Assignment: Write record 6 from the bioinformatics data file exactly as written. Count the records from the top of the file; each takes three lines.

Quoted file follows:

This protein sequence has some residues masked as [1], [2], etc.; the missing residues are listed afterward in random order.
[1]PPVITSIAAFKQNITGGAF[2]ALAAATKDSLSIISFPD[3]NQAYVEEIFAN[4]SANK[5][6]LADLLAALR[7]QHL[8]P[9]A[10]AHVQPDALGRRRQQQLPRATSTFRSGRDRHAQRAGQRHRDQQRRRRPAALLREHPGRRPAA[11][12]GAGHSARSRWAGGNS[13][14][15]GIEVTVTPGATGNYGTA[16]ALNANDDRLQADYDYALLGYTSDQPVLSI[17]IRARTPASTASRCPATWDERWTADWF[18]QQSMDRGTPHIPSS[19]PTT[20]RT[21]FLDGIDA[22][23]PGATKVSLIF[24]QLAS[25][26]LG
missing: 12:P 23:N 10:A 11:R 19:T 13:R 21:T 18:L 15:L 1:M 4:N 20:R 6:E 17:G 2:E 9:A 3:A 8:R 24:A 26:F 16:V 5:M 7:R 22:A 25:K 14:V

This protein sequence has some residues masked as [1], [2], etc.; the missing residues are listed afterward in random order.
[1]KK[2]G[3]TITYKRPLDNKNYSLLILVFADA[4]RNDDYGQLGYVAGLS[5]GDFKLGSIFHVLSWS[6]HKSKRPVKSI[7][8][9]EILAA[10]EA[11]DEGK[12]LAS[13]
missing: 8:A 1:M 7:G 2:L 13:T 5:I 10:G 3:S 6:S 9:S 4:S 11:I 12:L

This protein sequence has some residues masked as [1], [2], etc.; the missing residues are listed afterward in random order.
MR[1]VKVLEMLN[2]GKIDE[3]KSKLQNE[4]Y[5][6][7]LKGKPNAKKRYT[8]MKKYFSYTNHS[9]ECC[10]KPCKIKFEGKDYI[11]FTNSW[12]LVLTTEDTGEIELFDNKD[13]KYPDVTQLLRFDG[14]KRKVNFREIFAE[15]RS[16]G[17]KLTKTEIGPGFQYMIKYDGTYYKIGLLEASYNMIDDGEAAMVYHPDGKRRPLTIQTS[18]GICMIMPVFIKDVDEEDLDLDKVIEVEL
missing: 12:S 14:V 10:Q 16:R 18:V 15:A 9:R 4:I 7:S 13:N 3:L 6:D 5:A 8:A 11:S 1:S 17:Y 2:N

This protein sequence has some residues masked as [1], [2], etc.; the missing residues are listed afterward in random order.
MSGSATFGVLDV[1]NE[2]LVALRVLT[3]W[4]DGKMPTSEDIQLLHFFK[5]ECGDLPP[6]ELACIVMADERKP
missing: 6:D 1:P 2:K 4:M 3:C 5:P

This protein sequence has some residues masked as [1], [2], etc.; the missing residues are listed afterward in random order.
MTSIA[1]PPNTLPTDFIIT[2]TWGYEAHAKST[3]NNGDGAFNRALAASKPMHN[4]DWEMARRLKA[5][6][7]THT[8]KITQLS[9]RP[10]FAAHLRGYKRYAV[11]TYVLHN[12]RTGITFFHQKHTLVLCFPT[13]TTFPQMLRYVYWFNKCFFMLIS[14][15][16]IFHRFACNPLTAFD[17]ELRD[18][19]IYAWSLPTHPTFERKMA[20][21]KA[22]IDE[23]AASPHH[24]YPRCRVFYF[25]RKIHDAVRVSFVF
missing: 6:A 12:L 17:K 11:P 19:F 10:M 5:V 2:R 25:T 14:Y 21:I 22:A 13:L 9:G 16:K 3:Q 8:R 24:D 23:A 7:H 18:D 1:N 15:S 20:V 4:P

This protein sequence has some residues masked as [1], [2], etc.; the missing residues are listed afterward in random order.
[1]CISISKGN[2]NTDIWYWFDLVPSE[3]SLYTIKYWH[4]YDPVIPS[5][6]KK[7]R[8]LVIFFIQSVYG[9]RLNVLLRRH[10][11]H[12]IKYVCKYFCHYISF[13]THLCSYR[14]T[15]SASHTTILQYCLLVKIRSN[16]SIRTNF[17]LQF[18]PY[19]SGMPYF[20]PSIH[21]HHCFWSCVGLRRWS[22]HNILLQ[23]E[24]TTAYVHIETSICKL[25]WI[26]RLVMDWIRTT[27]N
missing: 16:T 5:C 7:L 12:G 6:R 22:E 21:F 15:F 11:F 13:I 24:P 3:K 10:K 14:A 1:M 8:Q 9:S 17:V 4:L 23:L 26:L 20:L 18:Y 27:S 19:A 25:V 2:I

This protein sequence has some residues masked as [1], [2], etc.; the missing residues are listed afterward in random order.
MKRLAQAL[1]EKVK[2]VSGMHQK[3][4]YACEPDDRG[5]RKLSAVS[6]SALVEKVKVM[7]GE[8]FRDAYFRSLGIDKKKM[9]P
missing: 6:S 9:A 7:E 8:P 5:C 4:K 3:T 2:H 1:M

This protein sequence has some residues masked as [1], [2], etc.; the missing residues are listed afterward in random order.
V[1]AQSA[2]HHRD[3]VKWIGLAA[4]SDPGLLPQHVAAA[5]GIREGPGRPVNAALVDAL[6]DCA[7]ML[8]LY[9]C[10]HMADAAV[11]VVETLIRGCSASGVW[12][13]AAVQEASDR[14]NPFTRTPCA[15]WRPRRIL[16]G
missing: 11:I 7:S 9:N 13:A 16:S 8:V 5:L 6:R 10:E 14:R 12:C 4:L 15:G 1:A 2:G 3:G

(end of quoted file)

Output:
This protein sequence has some residues masked as [1], [2], etc.; the missing residues are listed afterward in random order.
[1]CISISKGN[2]NTDIWYWFDLVPSE[3]SLYTIKYWH[4]YDPVIPS[5][6]KK[7]R[8]LVIFFIQSVYG[9]RLNVLLRRH[10][11]H[12]IKYVCKYFCHYISF[13]THLCSYR[14]T[15]SASHTTILQYCLLVKIRSN[16]SIRTNF[17]LQF[18]PY[19]SGMPYF[20]PSIH[21]HHCFWSCVGLRRWS[22]HNILLQ[23]E[24]TTAYVHIETSICKL[25]WI[26]RLVMDWIRTT[27]N
missing: 16:T 5:C 7:L 12:G 6:R 22:E 21:F 15:F 11:F 13:I 24:P 3:K 10:K 14:A 1:M 8:Q 9:S 17:V 4:L 23:L 26:L 20:L 18:Y 27:S 19:A 25:V 2:I